Do I believe that we should literally obey these types of commandments in the Torah? No. Do some Jews? Unfortunately, there are some Jewish literalists who want to make Israel into a modern theocracy. Plus, they have no tolerance for the rest of us who might disagree with them. Oh yeah, and they believe in keeping all of the biblical commandments, even the very cruel ones. So how different are they in what they want Israel to become from what the Islamic State already is? How different are they from ISIS when they burn churches or a Palestinian baby?

So what is the moral of my story? One of the main differences between ancient Israelites who “possessed” female captives, hung those worthy of capital punishment on poles for public exhibition, removed the hand of a woman who grabbed a man’s privates (even in defense of her husband), and had their disobedient children stoned to death, and modern ISIS fighters, lies in the fact that ancient Israel was surrounded by primitive and cruel societies where savage behavior – including child sacrifice – was the norm. Moshe was trying to transcend and lift his nation to a higher plane and, according to modern commentators, too slowly rid the ancient Israelite nation of practices that are today considered especially offensive.

Progress is usually slow, but look how far western nations have come from the dark days when people were burned alive for heresy or pressed by heavy stones until they died. It took several centuries for western nations to finally rid themselves of the practice of slavery and all its horrors. Consider the ill treatment of Native Americans by the European settlers whose descendants today make up the majority of Americans. The American civil rights movement of the 1960s also illustrated in graphic detail how far the country still had to go a hundred years after the Emancipation Proclamation.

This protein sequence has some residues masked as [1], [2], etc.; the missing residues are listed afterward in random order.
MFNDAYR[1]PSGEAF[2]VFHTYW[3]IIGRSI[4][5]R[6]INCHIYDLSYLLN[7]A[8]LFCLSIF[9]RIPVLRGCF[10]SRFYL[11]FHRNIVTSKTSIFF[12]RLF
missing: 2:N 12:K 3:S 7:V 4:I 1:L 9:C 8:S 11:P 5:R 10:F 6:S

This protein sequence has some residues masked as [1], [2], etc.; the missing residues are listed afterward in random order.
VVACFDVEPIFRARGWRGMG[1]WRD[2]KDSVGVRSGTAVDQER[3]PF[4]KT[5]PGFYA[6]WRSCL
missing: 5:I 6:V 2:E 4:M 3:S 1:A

The challenge for modern societies and especially religious leaders today is to instill in every new generation tolerance for other people’s right to have their own distinct beliefs regardless of how different those beliefs may be from our own. We must be intolerant with the practice of intolerance and seek to rid the world of violence perpetrated against others. Yet we must be forever vigilant, ready to defend our families and our nation against those who would rob us of our land and liberty.

We must also acknowledge that although Moshe represented great improvement over many ancient primitive practices, he was a man subject to error as the Torah itself points out. In Judaism, only Ehyeh asher ehyeh is infallible and infinitely merciful. In every generation, we must seek to manifest mercy to as many people as possible and strive to rid the world of ignorance as we get closer to verifiable truth.

Yoeli’s Mandate: Leave your mark, make a difference for the good, and do your part to make sure that they never again devour Jacob or make his habitation waste.

You may email Eli Kaufman at

About the Author
Yoeli Kaufman earned his bachelor’s degree in Near Eastern Languages and Cultures and then worked as an analyst and Arabic translator for U.S. Army Intelligence. His master’s degree was in Educational Administration from Temple University in Philadelphia. Eli now regularly writes for the Jerusalem Post, the Times of Israel, and Diario Judío México.